and with relative axial movement between part and measuring instrument.Technical Drawings Geometrical Tolerancing 1 Symbol Definition of the tolerance zone Circular runout tolerance in any direction The tolerance zone is limited within any cone of measurement. the axis of which coincides with the datum axis by two circles a distance t apart. Figure 104 Figure 106 Circular runout tolerance in a specified direction The tolerance zone is limited within any cone of measurement of the specified angle. Figure 105 The runout in the direction perpendicular to the tangent of a curved surface shall not be greater than 0.12.1 in any cone of measurement during one revolution about the datum axis C. Unless otherwise specified the measuring direction is normal to the surface. With relative movement the measuring instrument or the workpiece shall be guided along a line having the theoretically perfect form of the contour and being in correct position to the datum axis.1 in any cone of measurement during one revolution about the datum axis C.1 at any point on the specified surface during several revolutions about the datum axis A-B.12 Total runout tolerance Total radial runout tolerance The tolerance zone is limited by two coaxial cylinders a distance t apart. the axis of which coincides with the datum axis by two circles a distance t apart. Figure 107 5. Figure 108 Figure 109 20 Siemens MD · 2009 .1 in any cone of measurement during one revolution about the datum axis C. The total radial runout shall not be greater than 0. the axes of which coincide with the datum axis. The runout in the specified direction shall not be greater than 0. Cone of measurement Indication and interpretation The runout in the direction indicated by the arrow shall not be greater than 0.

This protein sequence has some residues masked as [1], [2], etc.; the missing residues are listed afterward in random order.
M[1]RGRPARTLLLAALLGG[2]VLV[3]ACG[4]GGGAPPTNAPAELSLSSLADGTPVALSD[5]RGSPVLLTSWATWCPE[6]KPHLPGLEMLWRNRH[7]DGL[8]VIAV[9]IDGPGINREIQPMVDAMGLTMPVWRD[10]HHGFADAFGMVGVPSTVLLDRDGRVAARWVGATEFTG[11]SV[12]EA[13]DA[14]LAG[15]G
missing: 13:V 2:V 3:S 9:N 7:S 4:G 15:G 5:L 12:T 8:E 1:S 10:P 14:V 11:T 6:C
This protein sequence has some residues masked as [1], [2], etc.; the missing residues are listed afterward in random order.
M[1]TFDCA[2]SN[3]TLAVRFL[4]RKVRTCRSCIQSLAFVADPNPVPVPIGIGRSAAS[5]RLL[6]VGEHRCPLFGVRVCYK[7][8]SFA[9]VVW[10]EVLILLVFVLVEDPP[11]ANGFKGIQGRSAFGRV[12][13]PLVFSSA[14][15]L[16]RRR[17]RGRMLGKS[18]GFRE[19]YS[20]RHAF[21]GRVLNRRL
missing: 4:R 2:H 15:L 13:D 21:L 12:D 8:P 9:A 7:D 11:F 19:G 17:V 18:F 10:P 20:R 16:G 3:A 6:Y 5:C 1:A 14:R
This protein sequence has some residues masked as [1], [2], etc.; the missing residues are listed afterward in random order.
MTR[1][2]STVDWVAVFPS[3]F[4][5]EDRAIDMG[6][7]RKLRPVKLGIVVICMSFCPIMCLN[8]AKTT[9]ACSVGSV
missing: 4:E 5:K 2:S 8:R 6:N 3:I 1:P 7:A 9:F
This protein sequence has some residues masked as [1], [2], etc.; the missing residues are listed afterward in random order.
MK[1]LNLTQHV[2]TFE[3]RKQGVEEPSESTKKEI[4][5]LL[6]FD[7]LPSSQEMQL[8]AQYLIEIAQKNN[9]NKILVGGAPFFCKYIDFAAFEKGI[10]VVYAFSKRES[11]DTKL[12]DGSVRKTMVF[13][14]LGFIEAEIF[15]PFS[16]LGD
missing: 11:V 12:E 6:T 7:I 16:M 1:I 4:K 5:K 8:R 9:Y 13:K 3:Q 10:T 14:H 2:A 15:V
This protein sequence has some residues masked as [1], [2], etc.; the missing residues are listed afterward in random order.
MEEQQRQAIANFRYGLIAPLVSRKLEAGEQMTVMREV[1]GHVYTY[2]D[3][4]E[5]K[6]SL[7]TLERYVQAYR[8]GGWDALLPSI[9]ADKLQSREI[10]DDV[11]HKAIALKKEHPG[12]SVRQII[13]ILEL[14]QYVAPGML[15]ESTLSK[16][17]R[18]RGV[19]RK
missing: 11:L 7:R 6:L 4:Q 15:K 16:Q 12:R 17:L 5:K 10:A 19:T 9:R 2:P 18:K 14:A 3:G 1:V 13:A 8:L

Indication and interpretation Figure 110 Figure 111 Siemens MD · 2009 21 .than 0.The total axial runout shall not be greater allel planes a distance t apart and per. during several revolutions about the datum axis D and with relative radial movement between the measuring instrument and the part. With relative movement the measuring instrument or the workpiece shall be guided along a line having the theoretically perfect form of the contour and being in correct position to the datum axis.Technical Drawings Geometrical Tolerancing 1 Symbol Definition of the tolerance zone Total axial runout tolerance The tolerance zone is limited by two par.1 at any point on the specified surface pendicular to the datum axis.